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General Discussion

RA/Life Balance

  • By Rachel

    Hi, I am new to the forum but I’m really grateful to have found it. I was diagnosed with Rheumatoid Arthritis close to a year ago, but the pain and symptoms were present long before my formal diagnosis. I am a 26 year old female and it is difficult to accept some of the lifestyle changes and decisions that accompany a diagnosis like RA. I am glad to have caught it early, however, the unpredictability and variability of an autoimmune disease sometimes feels like an enormous mountain in front of me. I often find myself going through various stages of acceptance and denial, hopefulness and hopelessness, & pain and relief. I am very interested to hear other peoples’ stories and I hope that I will be able to share and contribute something meaningful to others. Over the past year I have thrown myself into my career and my graduate degree with such intensity – and I feel proud of my accomplishments, however, I know that the amount of responsibility I have taken on adds to my stress levels, adds to my flares, and impacts my quality of life. I haven’t yet found the balance or the type of lifestyle that will be most beneficial to me but I am on the constant search. Wishing all the best to all of you.
    Thank you,

  • By Kelly Mack Moderator

    Hi Rachel, your experience really resonates with me. Having RA and learning to live and balance is a long journey. Hopefully you will find stories hear that speak to you and provide support in your experience. Sending warm thoughts! Best, Kelly (Site Moderator)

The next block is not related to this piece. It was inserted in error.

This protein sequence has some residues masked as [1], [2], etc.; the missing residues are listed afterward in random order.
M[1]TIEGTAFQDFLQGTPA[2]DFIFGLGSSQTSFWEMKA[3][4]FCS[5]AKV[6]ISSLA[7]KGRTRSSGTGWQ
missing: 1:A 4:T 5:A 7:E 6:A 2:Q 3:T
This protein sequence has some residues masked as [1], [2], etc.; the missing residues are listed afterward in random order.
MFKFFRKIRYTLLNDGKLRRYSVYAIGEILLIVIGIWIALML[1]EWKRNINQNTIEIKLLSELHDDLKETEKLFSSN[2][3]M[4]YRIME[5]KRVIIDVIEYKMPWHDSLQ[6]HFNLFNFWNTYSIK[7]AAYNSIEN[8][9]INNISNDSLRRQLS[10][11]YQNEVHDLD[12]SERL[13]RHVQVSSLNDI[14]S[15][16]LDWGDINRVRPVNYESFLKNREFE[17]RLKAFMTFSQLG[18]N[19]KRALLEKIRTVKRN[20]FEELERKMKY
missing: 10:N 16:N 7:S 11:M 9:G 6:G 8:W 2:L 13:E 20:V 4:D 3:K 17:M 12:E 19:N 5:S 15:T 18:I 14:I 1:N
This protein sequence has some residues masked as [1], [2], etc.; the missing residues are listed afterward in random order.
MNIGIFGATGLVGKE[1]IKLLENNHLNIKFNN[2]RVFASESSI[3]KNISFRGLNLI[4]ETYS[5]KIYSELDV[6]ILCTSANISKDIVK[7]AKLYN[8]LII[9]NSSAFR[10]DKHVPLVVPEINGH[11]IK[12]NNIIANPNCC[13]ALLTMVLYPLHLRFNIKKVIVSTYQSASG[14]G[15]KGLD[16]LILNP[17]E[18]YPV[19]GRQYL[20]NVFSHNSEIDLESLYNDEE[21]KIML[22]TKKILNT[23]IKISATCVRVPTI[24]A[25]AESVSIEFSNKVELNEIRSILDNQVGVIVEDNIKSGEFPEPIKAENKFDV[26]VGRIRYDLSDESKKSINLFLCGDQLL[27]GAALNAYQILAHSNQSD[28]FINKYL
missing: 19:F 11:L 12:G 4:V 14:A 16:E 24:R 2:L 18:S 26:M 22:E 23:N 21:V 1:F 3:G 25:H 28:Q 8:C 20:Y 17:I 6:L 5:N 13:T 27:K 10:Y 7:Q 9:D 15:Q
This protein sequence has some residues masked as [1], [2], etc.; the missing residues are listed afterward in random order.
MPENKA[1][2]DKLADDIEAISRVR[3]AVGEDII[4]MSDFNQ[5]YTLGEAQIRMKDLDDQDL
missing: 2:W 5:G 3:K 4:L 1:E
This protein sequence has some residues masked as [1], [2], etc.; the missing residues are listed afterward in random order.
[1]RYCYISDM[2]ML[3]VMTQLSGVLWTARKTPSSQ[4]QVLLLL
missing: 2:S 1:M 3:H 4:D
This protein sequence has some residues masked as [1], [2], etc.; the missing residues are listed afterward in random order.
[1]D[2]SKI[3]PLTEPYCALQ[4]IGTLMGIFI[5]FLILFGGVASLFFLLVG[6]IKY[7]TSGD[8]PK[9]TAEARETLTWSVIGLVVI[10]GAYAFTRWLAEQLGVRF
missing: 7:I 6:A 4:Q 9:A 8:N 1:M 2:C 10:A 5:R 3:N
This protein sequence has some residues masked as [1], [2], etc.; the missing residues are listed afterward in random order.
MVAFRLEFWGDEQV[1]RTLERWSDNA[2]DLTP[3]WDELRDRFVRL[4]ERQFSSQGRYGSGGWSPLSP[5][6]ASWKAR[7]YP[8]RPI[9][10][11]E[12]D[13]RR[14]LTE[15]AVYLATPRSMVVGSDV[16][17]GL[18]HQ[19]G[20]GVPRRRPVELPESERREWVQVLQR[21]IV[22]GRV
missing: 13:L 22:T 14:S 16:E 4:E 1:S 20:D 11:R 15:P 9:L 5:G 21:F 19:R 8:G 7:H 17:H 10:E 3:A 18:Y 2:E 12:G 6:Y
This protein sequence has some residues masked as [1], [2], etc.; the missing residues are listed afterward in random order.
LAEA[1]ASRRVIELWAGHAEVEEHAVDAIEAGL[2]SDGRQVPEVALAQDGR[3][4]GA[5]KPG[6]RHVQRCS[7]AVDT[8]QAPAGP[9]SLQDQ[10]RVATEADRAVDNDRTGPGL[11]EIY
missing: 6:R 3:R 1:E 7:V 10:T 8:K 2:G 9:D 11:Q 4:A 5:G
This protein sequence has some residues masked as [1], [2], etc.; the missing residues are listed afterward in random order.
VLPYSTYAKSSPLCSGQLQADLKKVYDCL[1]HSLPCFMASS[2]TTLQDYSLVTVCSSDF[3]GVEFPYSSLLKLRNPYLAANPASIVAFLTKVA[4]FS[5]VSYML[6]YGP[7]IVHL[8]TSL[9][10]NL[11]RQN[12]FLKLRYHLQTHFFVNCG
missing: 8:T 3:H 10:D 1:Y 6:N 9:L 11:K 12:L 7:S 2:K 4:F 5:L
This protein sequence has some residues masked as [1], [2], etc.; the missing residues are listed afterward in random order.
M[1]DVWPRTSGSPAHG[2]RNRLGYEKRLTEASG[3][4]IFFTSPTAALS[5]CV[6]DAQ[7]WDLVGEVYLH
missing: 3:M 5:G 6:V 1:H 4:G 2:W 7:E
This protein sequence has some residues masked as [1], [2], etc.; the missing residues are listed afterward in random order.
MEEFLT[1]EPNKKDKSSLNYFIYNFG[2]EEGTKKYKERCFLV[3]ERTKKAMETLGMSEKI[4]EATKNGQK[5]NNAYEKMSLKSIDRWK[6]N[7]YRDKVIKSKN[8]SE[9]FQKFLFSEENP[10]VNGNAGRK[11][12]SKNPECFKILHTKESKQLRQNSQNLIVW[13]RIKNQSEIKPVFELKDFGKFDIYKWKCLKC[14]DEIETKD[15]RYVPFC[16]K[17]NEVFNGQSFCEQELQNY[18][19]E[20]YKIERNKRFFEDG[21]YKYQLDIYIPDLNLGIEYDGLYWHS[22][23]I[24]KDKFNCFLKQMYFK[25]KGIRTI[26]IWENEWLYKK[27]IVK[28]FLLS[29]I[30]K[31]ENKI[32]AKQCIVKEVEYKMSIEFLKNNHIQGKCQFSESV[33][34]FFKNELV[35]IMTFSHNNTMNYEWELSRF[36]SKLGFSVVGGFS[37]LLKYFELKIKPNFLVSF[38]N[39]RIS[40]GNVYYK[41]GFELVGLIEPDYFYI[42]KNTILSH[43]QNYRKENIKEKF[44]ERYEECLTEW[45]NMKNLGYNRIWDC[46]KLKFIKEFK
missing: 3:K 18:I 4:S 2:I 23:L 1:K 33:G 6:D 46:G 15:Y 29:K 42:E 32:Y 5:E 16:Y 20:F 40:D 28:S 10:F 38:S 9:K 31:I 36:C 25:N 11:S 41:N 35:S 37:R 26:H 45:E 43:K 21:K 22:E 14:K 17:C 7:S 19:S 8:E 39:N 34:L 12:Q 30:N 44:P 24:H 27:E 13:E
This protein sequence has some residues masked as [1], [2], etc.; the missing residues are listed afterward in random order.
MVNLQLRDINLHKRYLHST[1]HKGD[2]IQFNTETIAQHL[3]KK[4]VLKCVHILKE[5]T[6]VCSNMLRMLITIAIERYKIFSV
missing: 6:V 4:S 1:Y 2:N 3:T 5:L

• By Jane Burbach

    Hi Rachel,

    So sorry about about the RA but happy for you in your accomplishments academically and professionally. It takes so much effort to live with RA. I am proud of all of us for persevering and doing the best we can.

    As far as balance goes, I am still working on it too. It’s been just over a year since my diagnosis but experienced symptoms off and on starting at age 19. Now there is some kind of flare on a regular basis, but at least the meds got me back to work after a couple of months of almost complete disability.

    I am a self-employed consultant and have projects with deadlines on a weekly basis. Luckily the projects take between one and three days per week. So the plan is to work during the middle of the week. My clients understand that I have RA and are flexible – and I am flexible with them as well. Being present for my family can be a challenge when I am stuck in bed or on the couch. We have help with cleaning and yard work, but cooking and laundry are a daily challenge.

    RA also takes a huge toll on the social life… so hard to make plans with friends considering work and family responsibilities.

    I guess we just do the best we can as we can.